45. rdknyvr says:

Excellent post!!! Your determinative statement was:

“If you have customers, then your “odds” of making a profit from an Amway business are approximately 100%.”

The stats being used by Taylor regarding percentages who achieve a particular level are out of date (even though they originated with Quixtar), and don’t recognize the major shift and transformation of the business model focus to retail sales.

MissingQuixtar: how long since you left the business? Quixtar (now Amway Global) DOES provide some basic business management training… ever heard of Quixtar University, or taken the courses offered?

46. Ridzuan Zul says:

fantastic reasoning! the fact that in Malaysia, when you sign up as an Amway distributor, you pay a ,measly RM85! and get a starter kit containing catalogues, brochures and sales aid. you have 1 whole year to try it. If you feel that its not your cup of tea or coffee, or whatever, you can return the kit and and get a full refund. That simply means…its a risk free venture.

when you join to enjoy member’s price, you order online via your account, and pay online too, and the delivery will send it straight to your doorstep! you don’t even have to spend money on fuel to go to shop! and if you don’t like the products, return it for again, a full refund! or change to more suitable product. Again, NO RISK.

The products are competitively priced, looking at the quality, effectiveness, safety and cost per use, the products are definitely saleable. Now with the issues about melamine in milk from China, and contaminated foos supplements from Australia and fish oil from UK, customers will pay “a premium” for guarantee of safety and efficacy.

Try and start ANY business, or get into any franchise! no such thing as NO RISK.

47. MQ – I mostly agree, but there are actually resources made available – see particularly resources on the IBOAI site and in particular IBO BookKeeping 101). However, I doubt most IBOs even know about it. In general I think that type of training works best in smaller group meetings (less than 30) so it should be handled at an LOS level, not by Quixtar or the LOAs per se, but one or both could certainly provide curriculum material for teaching. I also wonder if part of the problem is that differing state laws make both the material and teaching of it potentially problematic and thus it’s just been put in the “too hard basket”.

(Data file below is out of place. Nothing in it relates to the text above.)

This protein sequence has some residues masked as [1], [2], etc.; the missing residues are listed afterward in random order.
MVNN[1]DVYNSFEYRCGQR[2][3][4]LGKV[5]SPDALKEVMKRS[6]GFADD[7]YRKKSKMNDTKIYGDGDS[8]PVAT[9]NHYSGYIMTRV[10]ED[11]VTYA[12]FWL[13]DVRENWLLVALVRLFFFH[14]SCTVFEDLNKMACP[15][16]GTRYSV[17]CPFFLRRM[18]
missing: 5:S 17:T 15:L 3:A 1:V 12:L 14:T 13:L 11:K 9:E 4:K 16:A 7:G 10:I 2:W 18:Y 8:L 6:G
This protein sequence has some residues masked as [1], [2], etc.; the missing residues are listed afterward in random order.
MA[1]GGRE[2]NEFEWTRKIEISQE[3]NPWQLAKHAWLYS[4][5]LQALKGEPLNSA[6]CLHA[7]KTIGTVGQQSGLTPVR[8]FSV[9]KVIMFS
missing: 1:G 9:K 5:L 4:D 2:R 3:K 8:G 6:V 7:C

It needs to be taken out.

48. missingquixtar says:

I think that one reason that most IBOs are not successful is that even though Amway/Quixtar provides lots of “training” (rah, rah, product information), it provide ZERO training (in general) on how to actually run a business: taking and tracking orders, order fulfillment to your direct customers, tracking income and revenue, automating all of that, etc. And Quixtar provided no tools on their website for keeping track of this information (at least none that I could find).

If you don’t teach people how to actually run the business (as opposed to selling products or selling the business) you increase the changes of them failing.

49. Bravo Ibofightback! People who ask, “what’s the percentage chance of making it”, don’t understand success. Success is not a matter of chance. It’s a matter of choice, then taking action.

“Have you ever noticed that when you read stories about lottery winners, they are hardly ever bank presidents, successful entrepreneurs or corporate executives? That they never seem to be people who were already financially successful before they bought that winning ticket? Have you ever wondered why? It’s because successful people never win the lottery. Why not? Because they don’t buy lottery tickets.

Successful people have already grasped the truth that lottery players have not: life is not a lottery. Success is not a random accident.”
From the Slight Edge by Jeff Olson.

I hope that everyone gets a copy of that book. Reads, then applies it!